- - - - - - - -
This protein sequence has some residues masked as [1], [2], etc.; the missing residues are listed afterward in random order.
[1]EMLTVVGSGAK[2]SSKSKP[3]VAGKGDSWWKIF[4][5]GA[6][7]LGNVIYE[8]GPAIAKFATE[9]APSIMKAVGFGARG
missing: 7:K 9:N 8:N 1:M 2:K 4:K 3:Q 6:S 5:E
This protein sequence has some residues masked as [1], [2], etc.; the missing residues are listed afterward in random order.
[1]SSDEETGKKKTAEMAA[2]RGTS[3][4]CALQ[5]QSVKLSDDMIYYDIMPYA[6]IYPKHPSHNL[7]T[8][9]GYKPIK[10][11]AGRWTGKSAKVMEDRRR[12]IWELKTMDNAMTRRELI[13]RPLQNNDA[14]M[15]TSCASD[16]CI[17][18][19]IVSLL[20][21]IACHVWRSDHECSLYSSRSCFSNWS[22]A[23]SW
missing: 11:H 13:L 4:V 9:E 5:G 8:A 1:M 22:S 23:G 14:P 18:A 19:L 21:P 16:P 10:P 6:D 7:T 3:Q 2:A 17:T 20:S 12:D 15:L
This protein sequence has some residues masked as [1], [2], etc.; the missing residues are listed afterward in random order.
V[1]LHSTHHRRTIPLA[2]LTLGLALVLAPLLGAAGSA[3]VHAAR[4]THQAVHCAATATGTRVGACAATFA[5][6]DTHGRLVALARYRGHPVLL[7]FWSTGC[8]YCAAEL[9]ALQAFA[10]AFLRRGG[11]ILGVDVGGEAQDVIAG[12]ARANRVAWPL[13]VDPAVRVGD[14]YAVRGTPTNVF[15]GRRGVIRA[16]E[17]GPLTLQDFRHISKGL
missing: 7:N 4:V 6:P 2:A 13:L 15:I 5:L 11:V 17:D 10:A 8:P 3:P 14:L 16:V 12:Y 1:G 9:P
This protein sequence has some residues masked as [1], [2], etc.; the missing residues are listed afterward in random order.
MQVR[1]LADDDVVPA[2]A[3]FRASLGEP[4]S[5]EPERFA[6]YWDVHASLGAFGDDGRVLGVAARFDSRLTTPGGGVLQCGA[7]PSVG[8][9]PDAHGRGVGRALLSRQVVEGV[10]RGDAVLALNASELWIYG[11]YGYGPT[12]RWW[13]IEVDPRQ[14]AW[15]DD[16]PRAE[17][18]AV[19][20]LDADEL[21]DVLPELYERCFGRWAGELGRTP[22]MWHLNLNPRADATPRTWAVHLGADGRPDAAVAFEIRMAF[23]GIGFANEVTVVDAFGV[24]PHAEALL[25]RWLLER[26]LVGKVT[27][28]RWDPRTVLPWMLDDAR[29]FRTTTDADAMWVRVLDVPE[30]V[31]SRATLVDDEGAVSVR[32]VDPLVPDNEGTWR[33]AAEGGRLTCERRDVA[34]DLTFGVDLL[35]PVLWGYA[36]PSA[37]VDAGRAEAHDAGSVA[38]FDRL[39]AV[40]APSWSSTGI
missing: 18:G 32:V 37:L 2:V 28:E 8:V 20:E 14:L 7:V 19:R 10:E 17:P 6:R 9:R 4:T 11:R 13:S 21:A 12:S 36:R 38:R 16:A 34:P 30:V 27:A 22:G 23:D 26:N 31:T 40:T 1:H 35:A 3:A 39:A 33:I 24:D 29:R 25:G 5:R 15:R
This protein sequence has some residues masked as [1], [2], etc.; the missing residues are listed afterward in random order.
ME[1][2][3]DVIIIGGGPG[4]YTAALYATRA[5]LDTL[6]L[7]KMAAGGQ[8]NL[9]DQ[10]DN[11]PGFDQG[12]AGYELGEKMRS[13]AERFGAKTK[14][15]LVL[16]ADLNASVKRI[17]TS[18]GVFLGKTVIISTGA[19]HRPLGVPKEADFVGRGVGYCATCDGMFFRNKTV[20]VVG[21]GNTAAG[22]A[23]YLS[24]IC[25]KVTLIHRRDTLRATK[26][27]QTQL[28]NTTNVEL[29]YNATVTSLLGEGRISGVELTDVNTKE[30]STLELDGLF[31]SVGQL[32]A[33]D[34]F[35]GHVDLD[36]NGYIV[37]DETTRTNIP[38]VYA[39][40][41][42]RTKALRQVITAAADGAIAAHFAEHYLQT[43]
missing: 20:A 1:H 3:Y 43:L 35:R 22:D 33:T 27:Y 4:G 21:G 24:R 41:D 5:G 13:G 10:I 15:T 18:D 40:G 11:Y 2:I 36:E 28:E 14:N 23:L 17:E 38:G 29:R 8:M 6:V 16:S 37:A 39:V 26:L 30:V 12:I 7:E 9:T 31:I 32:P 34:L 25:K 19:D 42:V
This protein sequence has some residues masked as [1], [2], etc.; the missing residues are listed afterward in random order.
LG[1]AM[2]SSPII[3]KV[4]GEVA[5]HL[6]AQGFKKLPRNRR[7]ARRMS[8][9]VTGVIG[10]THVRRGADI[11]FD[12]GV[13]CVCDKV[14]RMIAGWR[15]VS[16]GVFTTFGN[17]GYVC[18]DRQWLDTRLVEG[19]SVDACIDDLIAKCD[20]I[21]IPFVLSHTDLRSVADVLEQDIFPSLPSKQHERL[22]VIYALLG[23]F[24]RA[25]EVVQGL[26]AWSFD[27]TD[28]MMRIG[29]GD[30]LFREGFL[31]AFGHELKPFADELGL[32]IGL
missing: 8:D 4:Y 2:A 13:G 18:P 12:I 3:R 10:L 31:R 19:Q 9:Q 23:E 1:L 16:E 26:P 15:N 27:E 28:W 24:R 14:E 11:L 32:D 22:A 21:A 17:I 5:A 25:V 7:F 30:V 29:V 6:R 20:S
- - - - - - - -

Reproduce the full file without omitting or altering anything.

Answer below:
This protein sequence has some residues masked as [1], [2], etc.; the missing residues are listed afterward in random order.
[1]EMLTVVGSGAK[2]SSKSKP[3]VAGKGDSWWKIF[4][5]GA[6][7]LGNVIYE[8]GPAIAKFATE[9]APSIMKAVGFGARG
missing: 7:K 9:N 8:N 1:M 2:K 4:K 3:Q 6:S 5:E
This protein sequence has some residues masked as [1], [2], etc.; the missing residues are listed afterward in random order.
[1]SSDEETGKKKTAEMAA[2]RGTS[3][4]CALQ[5]QSVKLSDDMIYYDIMPYA[6]IYPKHPSHNL[7]T[8][9]GYKPIK[10][11]AGRWTGKSAKVMEDRRR[12]IWELKTMDNAMTRRELI[13]RPLQNNDA[14]M[15]TSCASD[16]CI[17][18][19]IVSLL[20][21]IACHVWRSDHECSLYSSRSCFSNWS[22]A[23]SW
missing: 11:H 13:L 4:V 9:E 5:G 8:A 1:M 22:S 23:G 14:P 18:A 19:L 21:P 16:P 10:P 6:D 7:T 3:Q 2:A 17:T 20:S 12:D 15:L
This protein sequence has some residues masked as [1], [2], etc.; the missing residues are listed afterward in random order.
V[1]LHSTHHRRTIPLA[2]LTLGLALVLAPLLGAAGSA[3]VHAAR[4]THQAVHCAATATGTRVGACAATFA[5][6]DTHGRLVALARYRGHPVLL[7]FWSTGC[8]YCAAEL[9]ALQAFA[10]AFLRRGG[11]ILGVDVGGEAQDVIAG[12]ARANRVAWPL[13]VDPAVRVGD[14]YAVRGTPTNVF[15]GRRGVIRA[16]E[17]GPLTLQDFRHISKGL
missing: 7:N 4:V 6:P 2:A 13:L 15:I 5:L 11:V 17:D 10:A 8:P 3:P 14:L 16:V 12:Y 1:G 9:P
This protein sequence has some residues masked as [1], [2], etc.; the missing residues are listed afterward in random order.
MQVR[1]LADDDVVPA[2]A[3]FRASLGEP[4]S[5]EPERFA[6]YWDVHASLGAFGDDGRVLGVAARFDSRLTTPGGGVLQCGA[7]PSVG[8][9]PDAHGRGVGRALLSRQVVEGV[10]RGDAVLALNASELWIYG[11]YGYGPT[12]RWW[13]IEVDPRQ[14]AW[15]DD[16]PRAE[17][18]AV[19][20]LDADEL[21]DVLPELYERCFGRWAGELGRTP[22]MWHLNLNPRADATPRTWAVHLGADGRPDAAVAFEIRMAF[23]GIGFANEVTVVDAFGV[24]PHAEALL[25]RWLLER[26]LVGKVT[27][28]RWDPRTVLPWMLDDAR[29]FRTTTDADAMWVRVLDVPE[30]V[31]SRATLVDDEGAVSVR[32]VDPLVPDNEGTWR[33]AAEGGRLTCERRDVA[34]DLTFGVDLL[35]PVLWGYA[36]PSA[37]VDAGRAEAHDAGSVA[38]FDRL[39]AV[40]APSWSSTGI
missing: 18:G 32:V 37:L 2:V 28:E 8:V 20:E 14:L 7:V 19:R 10:E 17:P 6:R 9:R 4:T 11:R 13:S 21:A 12:S 36:R 38:R 16:A 34:P 30:V 27:A 22:G 23:D 26:N 31:T 40:T 1:H 35:A 3:A 39:A 33:I 24:D 29:R 25:G 5:R 15:R
This protein sequence has some residues masked as [1], [2], etc.; the missing residues are listed afterward in random order.
ME[1][2][3]DVIIIGGGPG[4]YTAALYATRA[5]LDTL[6]L[7]KMAAGGQ[8]NL[9]DQ[10]DN[11]PGFDQG[12]AGYELGEKMRS[13]AERFGAKTK[14][15]LVL[16]ADLNASVKRI[17]TS[18]GVFLGKTVIISTGA[19]HRPLGVPKEADFVGRGVGYCATCDGMFFRNKTV[20]VVG[21]GNTAAG[22]A[23]YLS[24]IC[25]KVTLIHRRDTLRATK[26][27]QTQL[28]NTTNVEL[29]YNATVTSLLGEGRISGVELTDVNTKE[30]STLELDGLF[31]SVGQL[32]A[33]D[34]F[35]GHVDLD[36]NGYIV[37]DETTRTNIP[38]VYA[39][40][41][42]RTKALRQVITAAADGAIAAHFAEHYLQT[43]
missing: 20:A 1:H 3:Y 43:L 35:R 22:D 33:T 27:Y 4:G 21:G 24:R 41:D 5:G 13:G 10:I 15:T 18:D 40:G 11:Y 2:I 36:E 28:E 14:N 23:L 17:E 38:G 29:R 8:M 6:V 16:S 37:A 39:V 26:L 30:V 12:I 7:E 9:T 31:I 32:P 34:L 25:K 19:D 42:V
This protein sequence has some residues masked as [1], [2], etc.; the missing residues are listed afterward in random order.
LG[1]AM[2]SSPII[3]KV[4]GEVA[5]HL[6]AQGFKKLPRNRR[7]ARRMS[8][9]VTGVIG[10]THVRRGADI[11]FD[12]GV[13]CVCDKV[14]RMIAGWR[15]VS[16]GVFTTFGN[17]GYVC[18]DRQWLDTRLVEG[19]SVDACIDDLIAKCD[20]I[21]IPFVLSHTDLRSVADVLEQDIFPSLPSKQHERL[22]VIYALLG[23]F[24]RA[25]EVVQGL[26]AWSFD[27]TD[28]MMRIG[29]GD[30]LFREGFL[31]AFGHELKPFADELGL[32]IGL
missing: 8:D 4:Y 2:A 13:G 18:P 12:I 3:R 10:L 31:R 19:Q 9:Q 23:E 1:L 16:E 26:P 15:N 27:E 28:W 24:R 14:E 11:L 32:D 22:A 21:A 17:I 5:A 25:V 7:F 30:V 29:V 6:R 20:S